Grind Time: Wild for whiskey
BY JASON GENEGABUS / email@example.com
As whiskey grows in popularity around the United States, fans of the brown drink are always looking for the next unique bottle offering from distilleries both domestic and international.
Spend some time in the liquor department at your neighborhood supermarket, and you’ll find Kentucky bourbon on the shelf next to whisky from places like Scotland, Ireland and Canada. Visit a specialty liquor store, and the same bottles will be there alongside a few more brands that may be unrecognizable to those who don’t drink the stuff.
Still, living in Hawaii means we don’t necessarily get access to limited edition and other specialty bottlings reserved for larger cities with customers willing to spend hundreds, or even thousands, of dollars per bottle. Some bottles are produced with no plans to ever sell them in the United States. (Luckily, there are Continental U.S. and European retailers willing to ship to Hawaii.)
What if you don’t feel like spending $100 or more on a bottle of hooch, or balk at the insane shipping charges that come into play when ordering online? A more affordable option is getting into single barrel offerings from various American distilleries. Big brands like Blanton’s, Elijah Craig, Jack Daniel’s, Willet and Four Roses all offer whiskey produced from a single barrel instead of blending a larger number of barrels together to create a more consistent flavor profile.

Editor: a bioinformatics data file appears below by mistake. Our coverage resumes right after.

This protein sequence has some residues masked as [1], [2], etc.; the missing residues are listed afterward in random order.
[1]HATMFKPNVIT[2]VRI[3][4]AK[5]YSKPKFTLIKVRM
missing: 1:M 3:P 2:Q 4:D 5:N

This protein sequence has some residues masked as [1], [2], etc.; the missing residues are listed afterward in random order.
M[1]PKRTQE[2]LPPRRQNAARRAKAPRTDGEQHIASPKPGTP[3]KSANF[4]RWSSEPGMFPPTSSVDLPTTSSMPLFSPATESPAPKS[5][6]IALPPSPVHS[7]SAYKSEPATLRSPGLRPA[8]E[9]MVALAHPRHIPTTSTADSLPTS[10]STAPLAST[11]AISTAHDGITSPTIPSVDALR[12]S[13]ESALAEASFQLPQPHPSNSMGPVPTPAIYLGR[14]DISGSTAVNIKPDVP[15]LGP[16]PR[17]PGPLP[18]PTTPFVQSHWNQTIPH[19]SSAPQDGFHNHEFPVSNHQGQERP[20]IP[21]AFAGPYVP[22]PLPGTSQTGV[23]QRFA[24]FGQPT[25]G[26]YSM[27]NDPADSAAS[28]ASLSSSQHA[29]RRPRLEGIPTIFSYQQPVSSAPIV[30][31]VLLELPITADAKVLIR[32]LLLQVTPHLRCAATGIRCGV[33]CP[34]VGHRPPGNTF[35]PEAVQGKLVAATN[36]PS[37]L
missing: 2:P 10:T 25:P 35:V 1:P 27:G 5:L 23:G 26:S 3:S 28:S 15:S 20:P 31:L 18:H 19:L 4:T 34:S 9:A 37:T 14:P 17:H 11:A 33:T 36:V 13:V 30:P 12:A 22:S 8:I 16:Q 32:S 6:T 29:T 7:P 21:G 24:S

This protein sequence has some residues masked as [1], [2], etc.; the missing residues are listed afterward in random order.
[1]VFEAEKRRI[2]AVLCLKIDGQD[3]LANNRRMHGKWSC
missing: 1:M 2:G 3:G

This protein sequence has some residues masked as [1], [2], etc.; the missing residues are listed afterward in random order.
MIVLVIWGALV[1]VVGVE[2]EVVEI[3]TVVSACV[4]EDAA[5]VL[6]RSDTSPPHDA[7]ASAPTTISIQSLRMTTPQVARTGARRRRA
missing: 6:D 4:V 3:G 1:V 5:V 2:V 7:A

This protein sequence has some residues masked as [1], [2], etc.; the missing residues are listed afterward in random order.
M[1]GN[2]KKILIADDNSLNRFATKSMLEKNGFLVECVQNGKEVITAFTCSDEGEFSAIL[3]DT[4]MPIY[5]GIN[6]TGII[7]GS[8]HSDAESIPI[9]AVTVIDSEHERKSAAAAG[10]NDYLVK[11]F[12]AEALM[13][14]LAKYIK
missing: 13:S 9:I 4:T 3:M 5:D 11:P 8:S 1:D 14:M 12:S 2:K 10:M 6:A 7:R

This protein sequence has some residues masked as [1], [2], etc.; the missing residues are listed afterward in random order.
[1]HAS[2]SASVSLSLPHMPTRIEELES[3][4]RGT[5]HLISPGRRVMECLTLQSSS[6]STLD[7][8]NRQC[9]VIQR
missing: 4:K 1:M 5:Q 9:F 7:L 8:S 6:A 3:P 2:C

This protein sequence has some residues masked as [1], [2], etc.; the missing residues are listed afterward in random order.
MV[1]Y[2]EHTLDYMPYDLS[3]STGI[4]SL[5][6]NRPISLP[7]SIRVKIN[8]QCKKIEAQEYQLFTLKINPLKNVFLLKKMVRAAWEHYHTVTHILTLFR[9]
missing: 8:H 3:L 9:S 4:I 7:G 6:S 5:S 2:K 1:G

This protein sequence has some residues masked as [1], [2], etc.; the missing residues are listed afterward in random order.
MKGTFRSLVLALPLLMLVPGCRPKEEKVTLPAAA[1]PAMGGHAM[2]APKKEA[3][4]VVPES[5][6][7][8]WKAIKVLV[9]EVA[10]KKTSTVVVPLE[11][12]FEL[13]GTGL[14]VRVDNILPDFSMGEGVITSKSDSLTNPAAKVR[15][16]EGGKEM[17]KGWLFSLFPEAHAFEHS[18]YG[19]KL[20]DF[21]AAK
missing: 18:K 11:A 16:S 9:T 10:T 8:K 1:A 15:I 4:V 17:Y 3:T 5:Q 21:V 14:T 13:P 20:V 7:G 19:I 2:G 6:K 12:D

By forgoing the blending process, buying a bottle of single barrel bourbon is more of an adventure than picking up a “regular” bottle of mainstream whiskey. Distilleries store hundreds of barrels at a time in warehouses, and the location of each individual barrel affects the flavor of the finished product. So even if you purchase two bottles of the same brand, there may be slight differences in taste between the two. Still, single barrel bourbon isn’t really that rare when you consider its mass-market availability.
So how can you purchase something truly one-of-a-kind without having to break the bank? Some distilleries offer what’s known a “private barrel selection program” that allows select bars, restaurants and retailers access to the process used to pick single barrel offerings. Once a barrel is chosen, it gets bottled and personalized with the name of the business that purchased it.
Here in Hawaii, few establishments take advantage of these programs, often due to the expense involved in buying an entire barrel at a time ($6,000 for approximately 200-250 bottles, depending on each barrel’s evaporation rate) as well as sending a representative to the distillery to actually pick out a barrel for bottling. With the arrival of Beam Inc. state manager Bryan Hansen in 2012, however, we may start to see more of these bottles on store shelves and in cocktails at bars around the state.
Last year, Hansen took a small group of Hawaii-based bar owners and retailers to the Knob Creek Distillery in Clermont, Ken. to participate in their barrel selection program. Among those in attendance were Justin Park of Manifest in Chinatown; Dave Newman and Hideo Simon of Pint & Jigger in Moilili; Fujioka’s Wine Times store director Jason Fukeda; Jason Vendrell from Monkeypod Kitchen; and James Owens from the Hilton Hawaiian Village.
“To go there and see the distillery, smell the environment and just be there makes all the difference,” said Hansen, who hosted a reunion dinner for the group at O’Toole’s Irish Pub earlier this month. “The chance to go there and taste 15 barrels is pretty cool, too.”